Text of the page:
Reproductive Biology of Teleost Fishes provides a comprehensive synthesis of fish reproduction that will be of great interest to life scientists, particularly ecologists, evolutionary biologists, physiologists and advanced undergraduates, postgraduates and research workers requiring a comprehensive overview of fish reproduction. The book is suitable for courses in fish biology and ecology, reproductive physiology and reproductive genetics. It also addresses applied questions and will be of value for courses on fisheries science and aquaculture. Libraries in all universities and research establishments where biological sciences, fisheries science and aquaculture are studied and taught should have several copies of this important book on their shelves.
Through five case studies, Steven Carl Smith examines publishing in New York from the post–Revolutionary War period through the Jacksonian era. He discusses the gradual development of local, regional, and national distribution networks, assesses the economic relationships and shared social and cultural practices that connected printers, booksellers, and their customers, and explores the uncharacteristically modern approaches taken by the city’s preindustrial printers and distributors. If the cultural matrix of printed texts served as the primary legitimating vehicle for political debate and literary expression, Smith argues, then deeper understanding of the economic interests and political affiliations of the people who produced these texts gives necessary insight into the emergence of a major American industry. Those involved in New York’s book trade imagined for themselves, like their counterparts in other major seaport cities, a robust business that could satisfy the new nation’s desire for print, and many fulfilled their ambition by cultivating networks that crossed regional boundaries, delivering books to the masses.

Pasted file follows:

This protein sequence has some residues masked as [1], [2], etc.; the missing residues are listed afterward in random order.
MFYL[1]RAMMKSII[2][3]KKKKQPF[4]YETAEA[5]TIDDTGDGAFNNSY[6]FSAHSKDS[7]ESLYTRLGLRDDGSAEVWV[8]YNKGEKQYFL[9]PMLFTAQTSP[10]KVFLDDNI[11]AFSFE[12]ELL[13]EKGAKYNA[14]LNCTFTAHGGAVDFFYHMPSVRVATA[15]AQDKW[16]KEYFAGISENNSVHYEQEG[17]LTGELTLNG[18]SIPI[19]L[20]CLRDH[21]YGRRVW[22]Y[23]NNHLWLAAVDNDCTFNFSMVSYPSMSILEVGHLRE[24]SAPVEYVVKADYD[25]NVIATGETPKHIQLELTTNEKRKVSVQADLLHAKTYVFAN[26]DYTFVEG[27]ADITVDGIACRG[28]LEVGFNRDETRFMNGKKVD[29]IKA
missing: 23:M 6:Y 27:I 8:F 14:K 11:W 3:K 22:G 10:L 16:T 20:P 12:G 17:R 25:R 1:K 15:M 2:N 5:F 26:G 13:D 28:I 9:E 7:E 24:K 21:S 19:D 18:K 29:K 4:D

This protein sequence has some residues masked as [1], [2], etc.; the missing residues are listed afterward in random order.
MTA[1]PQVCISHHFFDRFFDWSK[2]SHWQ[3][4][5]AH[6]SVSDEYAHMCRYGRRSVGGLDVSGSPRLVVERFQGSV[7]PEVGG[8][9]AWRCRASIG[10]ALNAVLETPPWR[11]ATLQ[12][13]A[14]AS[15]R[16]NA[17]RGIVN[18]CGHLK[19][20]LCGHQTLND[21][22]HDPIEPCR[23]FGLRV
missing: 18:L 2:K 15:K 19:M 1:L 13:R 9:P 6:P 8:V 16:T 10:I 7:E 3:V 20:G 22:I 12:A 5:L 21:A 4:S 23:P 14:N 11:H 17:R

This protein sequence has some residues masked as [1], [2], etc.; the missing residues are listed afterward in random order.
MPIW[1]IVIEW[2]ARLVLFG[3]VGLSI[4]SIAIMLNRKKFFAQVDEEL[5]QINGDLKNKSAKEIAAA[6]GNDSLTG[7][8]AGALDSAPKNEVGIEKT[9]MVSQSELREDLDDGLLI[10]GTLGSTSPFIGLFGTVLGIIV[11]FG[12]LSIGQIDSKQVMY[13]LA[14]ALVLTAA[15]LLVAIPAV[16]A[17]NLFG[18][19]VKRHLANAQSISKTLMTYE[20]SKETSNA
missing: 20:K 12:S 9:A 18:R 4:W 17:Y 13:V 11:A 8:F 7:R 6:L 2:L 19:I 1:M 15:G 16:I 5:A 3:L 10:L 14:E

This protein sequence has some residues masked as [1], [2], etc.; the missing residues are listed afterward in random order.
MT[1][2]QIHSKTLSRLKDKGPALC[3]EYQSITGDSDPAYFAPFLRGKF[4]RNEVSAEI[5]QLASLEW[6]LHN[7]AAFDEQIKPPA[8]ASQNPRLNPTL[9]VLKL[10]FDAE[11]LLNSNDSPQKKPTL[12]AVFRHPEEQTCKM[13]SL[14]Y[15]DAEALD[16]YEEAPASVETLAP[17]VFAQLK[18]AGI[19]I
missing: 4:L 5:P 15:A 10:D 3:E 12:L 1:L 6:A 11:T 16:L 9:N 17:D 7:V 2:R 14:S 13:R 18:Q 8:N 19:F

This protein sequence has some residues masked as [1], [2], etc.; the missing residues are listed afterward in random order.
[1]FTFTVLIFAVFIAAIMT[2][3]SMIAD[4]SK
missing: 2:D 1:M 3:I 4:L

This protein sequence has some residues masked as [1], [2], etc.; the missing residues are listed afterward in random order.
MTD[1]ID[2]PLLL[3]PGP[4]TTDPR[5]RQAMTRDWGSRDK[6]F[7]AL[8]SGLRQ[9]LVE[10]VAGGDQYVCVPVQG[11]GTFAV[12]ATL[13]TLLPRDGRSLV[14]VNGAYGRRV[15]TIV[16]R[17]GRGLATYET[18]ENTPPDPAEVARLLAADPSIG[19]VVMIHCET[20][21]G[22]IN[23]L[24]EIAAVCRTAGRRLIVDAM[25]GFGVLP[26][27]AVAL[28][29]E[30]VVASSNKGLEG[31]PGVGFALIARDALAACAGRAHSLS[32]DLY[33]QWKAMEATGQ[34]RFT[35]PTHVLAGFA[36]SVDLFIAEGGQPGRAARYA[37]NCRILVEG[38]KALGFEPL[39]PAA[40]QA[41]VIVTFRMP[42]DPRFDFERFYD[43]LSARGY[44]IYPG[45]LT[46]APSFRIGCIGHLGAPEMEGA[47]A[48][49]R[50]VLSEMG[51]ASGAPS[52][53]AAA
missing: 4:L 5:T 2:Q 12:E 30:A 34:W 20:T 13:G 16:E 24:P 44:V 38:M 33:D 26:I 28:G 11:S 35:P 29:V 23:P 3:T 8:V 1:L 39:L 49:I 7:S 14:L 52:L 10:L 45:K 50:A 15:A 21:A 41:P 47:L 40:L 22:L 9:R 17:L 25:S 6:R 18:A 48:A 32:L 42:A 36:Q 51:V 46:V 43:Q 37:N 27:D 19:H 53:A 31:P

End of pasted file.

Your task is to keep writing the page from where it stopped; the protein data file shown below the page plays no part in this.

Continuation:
A fresh interpretation of the market economy in early America, An Empire of Print reveals how New York started on the road to becoming the publishing powerhouse it is today.